Isaac Newton Essay by RightRiters

Isaac Newton
A look at the scientific discoveries of Isaac Newton.
# 23383 | 606 words | 3 sources | APA | 2002 | US
Published on Jan 21, 2003 in Astronomy (Physics) , History (Leaders) , Physics (Optics) , Mathematics (General)


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Description:

This paper begins by providing a brief biographical overview of Isaac Newton, from his birth in England in 1642 to his groundbreaking scientific theories and discoveries. The paper covers Newton's scientific achievements, starting with the fact that he established a unified theory of approach to modern science. It discusses his discoveries relating to the white light, the telescope and to the field of optics in general. The paper also covers Newton's mathematical achievements in the form of calculus and his most famous discovery of all - gravity.

From the Paper:

"Newton's discoveries in optics were offset by his even more groundbreaking discoveries in pure mathematics and the science of mechanics. One of the most important modern mathematical tools "The Integral Calculus" was the brainchild of Newton. It need not be mentioned that without this mathematical tool the progress that the scientific community achieved in many disciplines would have been significantly delayed. However Newton's discoveries in the field of mechanics outweigh all his other accomplishments. Though Galileo had already discovered the first law of motion his theory was based on the movement of objects without any external influence or attraction between them. Newton's three laws of motion explained the hitherto inexplicable behavior of all physical bodies in motion. Still more astounding was Newton's discovery of gravity. All these four laws put together explained the mechanical motion of all earthly and heavenly bodies. Newton not only proposed these laws but also ratified them by using the integral calculus."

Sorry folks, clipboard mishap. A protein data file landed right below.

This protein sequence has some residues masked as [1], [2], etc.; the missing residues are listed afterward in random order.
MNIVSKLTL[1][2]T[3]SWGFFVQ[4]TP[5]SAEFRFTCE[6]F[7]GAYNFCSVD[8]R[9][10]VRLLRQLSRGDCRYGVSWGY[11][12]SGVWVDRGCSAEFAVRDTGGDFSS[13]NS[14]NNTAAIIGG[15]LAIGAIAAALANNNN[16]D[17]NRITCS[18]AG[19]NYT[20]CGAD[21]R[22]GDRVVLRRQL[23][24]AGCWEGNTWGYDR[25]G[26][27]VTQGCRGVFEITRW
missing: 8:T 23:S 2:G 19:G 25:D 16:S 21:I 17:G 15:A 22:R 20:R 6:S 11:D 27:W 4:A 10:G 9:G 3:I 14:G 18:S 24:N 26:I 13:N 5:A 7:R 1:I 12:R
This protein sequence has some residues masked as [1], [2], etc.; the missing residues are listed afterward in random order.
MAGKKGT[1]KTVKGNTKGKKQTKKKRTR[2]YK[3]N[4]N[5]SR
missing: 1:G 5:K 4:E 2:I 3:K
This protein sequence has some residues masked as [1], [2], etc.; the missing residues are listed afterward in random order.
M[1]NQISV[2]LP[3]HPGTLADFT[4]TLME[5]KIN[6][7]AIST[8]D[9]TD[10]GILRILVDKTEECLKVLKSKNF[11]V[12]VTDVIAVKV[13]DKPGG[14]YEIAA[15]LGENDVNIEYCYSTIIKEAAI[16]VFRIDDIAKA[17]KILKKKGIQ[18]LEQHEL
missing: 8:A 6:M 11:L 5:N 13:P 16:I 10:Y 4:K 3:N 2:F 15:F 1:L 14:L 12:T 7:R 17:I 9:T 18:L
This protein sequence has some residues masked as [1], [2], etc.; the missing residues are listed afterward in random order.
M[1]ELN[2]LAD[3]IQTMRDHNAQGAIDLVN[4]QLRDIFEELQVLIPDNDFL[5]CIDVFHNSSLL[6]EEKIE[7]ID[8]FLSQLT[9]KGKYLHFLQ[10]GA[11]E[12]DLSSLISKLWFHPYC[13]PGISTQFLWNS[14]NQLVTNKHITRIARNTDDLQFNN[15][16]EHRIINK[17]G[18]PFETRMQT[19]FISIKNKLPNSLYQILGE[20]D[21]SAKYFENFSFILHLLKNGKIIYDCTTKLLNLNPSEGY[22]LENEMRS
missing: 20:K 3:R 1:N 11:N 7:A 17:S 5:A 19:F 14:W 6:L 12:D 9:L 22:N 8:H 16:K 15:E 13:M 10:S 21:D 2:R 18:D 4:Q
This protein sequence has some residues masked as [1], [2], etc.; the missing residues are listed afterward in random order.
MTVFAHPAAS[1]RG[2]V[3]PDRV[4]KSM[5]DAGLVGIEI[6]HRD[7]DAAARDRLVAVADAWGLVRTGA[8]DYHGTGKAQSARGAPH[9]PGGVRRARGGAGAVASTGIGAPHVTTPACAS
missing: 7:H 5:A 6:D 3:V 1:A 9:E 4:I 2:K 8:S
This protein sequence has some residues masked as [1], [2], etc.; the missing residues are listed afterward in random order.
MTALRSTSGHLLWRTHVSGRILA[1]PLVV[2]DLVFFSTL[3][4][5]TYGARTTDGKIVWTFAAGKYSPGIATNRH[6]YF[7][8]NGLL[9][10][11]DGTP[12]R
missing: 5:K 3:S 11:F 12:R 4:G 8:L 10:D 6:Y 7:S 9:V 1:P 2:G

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APA Format

Isaac Newton (2003, January 21) Retrieved November 19, 2019, from https://www.academon.com/essay/isaac-newton-23383/

MLA Format

"Isaac Newton" 21 January 2003. Web. 19 November. 2019. <https://www.academon.com/essay/isaac-newton-23383/>

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